Strategic Use of Emotional Intelligence in Organizational Settings: Exploring the Dark Side
Research in Organizational Behavior, Vol. 30, pp. 129-152, 2010
26 Pages Posted: 26 Jan 2012
Date Written: 2010
Emotional intelligence (EI) comprises a set of abilities related to detecting, using, understanding and managing emotion. Research and discussion of EI has disproportionately focused on prosocial outcomes and has neglected the possibility that individuals high in EI may use their skills to advance their own interests, even at the expense of others. Just as the cognitively smart person may be able to understand options and draw conclusions quickly and competently, so the emotionally intelligent person may be able to assess and control emotions to facilitate the accomplishment of various goals, including the one of getting ahead. We suggest that high-EI people (relative to those low on EI) are likely to benefit from several strategic behaviors in organizations including: focusing emotion detection on important others, disguising and expressing emotions for personal gain, using misattribution to stir and shape emotions, and controlling the flow of emotion-laden communication. In addressing self-serving benefits, we reveal the dark side of EI and open new areas for research.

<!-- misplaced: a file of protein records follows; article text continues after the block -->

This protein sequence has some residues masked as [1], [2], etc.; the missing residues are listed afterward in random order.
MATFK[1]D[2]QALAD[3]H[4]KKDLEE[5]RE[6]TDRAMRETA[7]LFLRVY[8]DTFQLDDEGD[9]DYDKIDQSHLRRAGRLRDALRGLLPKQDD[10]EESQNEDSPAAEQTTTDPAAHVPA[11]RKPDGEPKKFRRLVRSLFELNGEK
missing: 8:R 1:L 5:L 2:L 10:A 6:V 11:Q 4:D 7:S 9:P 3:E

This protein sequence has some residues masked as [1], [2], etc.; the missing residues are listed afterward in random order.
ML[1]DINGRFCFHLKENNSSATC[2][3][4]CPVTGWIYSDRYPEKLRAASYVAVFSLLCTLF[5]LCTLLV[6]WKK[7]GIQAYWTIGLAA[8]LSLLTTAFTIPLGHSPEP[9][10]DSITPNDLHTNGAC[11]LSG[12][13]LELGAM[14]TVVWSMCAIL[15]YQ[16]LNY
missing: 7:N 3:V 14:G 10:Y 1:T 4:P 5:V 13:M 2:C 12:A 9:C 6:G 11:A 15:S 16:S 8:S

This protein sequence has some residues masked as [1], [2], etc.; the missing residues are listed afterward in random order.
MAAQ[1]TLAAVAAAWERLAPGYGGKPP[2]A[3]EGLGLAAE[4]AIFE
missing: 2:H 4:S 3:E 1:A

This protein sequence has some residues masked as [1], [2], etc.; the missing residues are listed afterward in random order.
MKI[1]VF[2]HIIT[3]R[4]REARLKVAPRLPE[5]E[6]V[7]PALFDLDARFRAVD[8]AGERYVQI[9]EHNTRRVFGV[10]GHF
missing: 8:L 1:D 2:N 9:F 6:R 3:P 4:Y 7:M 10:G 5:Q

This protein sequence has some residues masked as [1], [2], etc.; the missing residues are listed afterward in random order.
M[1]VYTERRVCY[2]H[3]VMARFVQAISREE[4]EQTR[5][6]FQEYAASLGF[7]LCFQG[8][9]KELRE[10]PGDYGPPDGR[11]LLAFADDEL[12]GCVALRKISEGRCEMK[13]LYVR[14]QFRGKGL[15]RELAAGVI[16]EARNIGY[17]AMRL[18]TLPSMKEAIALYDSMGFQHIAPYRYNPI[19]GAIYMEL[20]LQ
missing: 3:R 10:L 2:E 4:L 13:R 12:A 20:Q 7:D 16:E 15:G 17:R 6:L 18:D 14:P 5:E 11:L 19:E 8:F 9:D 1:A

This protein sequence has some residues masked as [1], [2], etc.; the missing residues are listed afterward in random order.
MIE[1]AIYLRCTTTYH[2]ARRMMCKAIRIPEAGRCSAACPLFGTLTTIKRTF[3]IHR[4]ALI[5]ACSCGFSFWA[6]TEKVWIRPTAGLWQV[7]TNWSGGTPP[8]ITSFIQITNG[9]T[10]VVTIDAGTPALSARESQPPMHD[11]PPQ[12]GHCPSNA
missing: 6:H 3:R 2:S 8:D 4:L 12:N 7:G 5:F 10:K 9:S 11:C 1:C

Keywords: Emotional intelligence, Competition, Getting ahead, Interpersonal relations, Dyadic exchange, Organizational outcomes
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